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The Company's recordable and lost-time incident rates from 2021 to 2023, recorded as of December 31, are as follows:
Our global recordable incident rate is considerably lower than the benchmarks of the U.S. Bureau of Labor Statistics for similar businesses and operations. Additionally, we reported no fatalities in 2023.

Compensation and Benefits

Our compensation philosophy is to encourage performance that creates sustainable, long-term shareholder value; motivates achievement of financial and strategic goals; attracts, retains, and motivates talent; and reinforces our pay-for-performance culture. We are committed, and strive to ensure, that employees are paid equitably for their work, regardless of their race or gender.

We offer market-competitive salaries and wages including incentive bonus opportunities for managers and senior individual contributors, an equity incentive program for director-level positions and above, and a discretionary retirement contribution dependent on the Company’s performance.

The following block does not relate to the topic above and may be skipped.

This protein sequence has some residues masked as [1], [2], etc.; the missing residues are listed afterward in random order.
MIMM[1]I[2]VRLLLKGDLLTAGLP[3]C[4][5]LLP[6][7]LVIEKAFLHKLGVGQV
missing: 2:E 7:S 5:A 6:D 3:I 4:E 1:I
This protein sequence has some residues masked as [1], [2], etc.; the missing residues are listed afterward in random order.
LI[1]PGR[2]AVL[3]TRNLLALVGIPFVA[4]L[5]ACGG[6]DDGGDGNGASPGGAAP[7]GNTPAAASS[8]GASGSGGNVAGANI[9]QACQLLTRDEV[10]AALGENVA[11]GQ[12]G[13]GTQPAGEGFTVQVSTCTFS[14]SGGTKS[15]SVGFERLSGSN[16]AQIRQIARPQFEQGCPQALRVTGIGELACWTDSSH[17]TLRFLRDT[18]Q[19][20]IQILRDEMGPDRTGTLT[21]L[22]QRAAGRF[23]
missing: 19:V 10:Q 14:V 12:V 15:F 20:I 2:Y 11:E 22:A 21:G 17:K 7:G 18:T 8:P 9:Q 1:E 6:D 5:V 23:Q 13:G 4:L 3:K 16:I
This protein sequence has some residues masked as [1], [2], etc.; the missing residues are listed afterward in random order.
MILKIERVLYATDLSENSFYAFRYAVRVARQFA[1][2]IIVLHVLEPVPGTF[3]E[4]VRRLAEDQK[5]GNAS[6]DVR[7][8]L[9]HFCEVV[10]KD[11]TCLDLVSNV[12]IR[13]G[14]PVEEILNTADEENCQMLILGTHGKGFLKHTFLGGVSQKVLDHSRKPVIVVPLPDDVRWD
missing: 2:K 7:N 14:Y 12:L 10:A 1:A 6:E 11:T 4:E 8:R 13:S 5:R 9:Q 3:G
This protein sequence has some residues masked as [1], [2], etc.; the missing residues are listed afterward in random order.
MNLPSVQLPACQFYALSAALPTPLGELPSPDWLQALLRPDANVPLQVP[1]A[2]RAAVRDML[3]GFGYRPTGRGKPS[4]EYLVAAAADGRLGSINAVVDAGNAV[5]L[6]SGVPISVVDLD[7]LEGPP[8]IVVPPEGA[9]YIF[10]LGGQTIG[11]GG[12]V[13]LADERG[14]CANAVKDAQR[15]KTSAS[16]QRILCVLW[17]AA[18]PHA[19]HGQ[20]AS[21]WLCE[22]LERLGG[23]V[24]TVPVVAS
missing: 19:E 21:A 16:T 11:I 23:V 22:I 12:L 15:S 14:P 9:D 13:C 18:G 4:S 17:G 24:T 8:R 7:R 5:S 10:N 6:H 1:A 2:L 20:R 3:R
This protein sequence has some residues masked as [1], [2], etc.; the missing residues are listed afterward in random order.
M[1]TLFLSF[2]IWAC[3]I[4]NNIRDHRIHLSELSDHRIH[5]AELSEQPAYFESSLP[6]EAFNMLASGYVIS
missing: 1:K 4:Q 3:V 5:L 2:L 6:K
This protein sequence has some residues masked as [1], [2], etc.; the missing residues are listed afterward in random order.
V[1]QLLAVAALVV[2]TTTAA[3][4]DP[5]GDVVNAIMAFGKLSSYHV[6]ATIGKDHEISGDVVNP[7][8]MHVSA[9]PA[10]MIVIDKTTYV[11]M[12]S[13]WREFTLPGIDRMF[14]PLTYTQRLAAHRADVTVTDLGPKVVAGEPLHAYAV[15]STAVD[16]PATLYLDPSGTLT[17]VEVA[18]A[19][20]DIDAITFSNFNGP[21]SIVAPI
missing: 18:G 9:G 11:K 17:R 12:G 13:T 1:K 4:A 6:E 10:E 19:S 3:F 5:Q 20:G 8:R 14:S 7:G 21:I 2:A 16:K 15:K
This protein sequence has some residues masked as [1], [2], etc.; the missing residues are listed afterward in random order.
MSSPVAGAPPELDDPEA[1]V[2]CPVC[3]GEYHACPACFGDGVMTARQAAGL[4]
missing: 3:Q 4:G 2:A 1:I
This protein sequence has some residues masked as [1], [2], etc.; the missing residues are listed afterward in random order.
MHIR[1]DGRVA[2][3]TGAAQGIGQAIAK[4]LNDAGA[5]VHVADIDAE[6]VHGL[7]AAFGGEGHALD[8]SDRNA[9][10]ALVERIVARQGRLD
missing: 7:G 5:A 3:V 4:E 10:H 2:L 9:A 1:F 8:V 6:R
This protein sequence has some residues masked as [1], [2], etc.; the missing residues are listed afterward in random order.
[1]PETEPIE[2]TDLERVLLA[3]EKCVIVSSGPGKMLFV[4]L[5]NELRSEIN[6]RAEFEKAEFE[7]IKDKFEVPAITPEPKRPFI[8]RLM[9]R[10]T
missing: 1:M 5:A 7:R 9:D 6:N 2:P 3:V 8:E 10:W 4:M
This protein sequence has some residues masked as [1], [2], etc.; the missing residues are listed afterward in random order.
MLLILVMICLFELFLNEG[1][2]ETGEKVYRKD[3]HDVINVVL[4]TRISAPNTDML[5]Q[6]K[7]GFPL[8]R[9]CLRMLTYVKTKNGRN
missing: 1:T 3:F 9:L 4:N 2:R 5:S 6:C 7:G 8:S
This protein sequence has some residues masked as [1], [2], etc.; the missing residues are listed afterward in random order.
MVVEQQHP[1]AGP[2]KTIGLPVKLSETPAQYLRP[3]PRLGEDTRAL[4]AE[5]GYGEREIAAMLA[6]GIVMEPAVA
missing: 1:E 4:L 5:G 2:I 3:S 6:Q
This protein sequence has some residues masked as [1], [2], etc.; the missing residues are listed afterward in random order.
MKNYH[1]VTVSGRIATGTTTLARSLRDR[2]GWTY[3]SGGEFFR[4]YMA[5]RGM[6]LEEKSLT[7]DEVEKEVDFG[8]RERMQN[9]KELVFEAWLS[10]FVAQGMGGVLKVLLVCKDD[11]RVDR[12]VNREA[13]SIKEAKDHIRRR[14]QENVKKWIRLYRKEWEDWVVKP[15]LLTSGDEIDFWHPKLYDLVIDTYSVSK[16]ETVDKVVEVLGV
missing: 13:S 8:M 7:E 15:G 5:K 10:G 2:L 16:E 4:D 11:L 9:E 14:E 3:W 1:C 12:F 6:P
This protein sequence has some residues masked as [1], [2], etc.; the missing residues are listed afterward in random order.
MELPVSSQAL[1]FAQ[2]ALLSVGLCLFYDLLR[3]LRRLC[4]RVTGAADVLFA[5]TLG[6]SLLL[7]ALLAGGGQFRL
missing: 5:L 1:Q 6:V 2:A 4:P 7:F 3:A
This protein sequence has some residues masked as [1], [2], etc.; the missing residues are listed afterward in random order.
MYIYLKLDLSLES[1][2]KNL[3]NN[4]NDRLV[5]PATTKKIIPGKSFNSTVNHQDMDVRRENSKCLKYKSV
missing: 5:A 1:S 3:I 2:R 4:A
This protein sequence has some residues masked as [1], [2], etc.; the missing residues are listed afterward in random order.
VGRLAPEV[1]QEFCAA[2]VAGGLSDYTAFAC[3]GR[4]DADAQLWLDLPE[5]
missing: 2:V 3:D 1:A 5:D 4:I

Our range of benefits (varying by country) includes:

Paid time off (vacation, parental leave, sick time, and disability programs);
Healthcare coverage (medical, dental, prescription, vision, and hearing);
Financial savings and investment opportunities (flexible spending accounts, health savings accounts, retirement, employee stock purchase, and credit monitoring programs);
A suite of life, accident, and critical illness insurance programs;
Wellness programs; and
Educational assistance programs.

Employee Learning and Development

We support career advancement and create a rewarding environment for employees to learn, grow, and perform at their best. We provide opportunities for continuous learning and development, such as:

Workday Learning, a learning platform that offers courses in leadership and innovation, effective communication, and strategic thinking;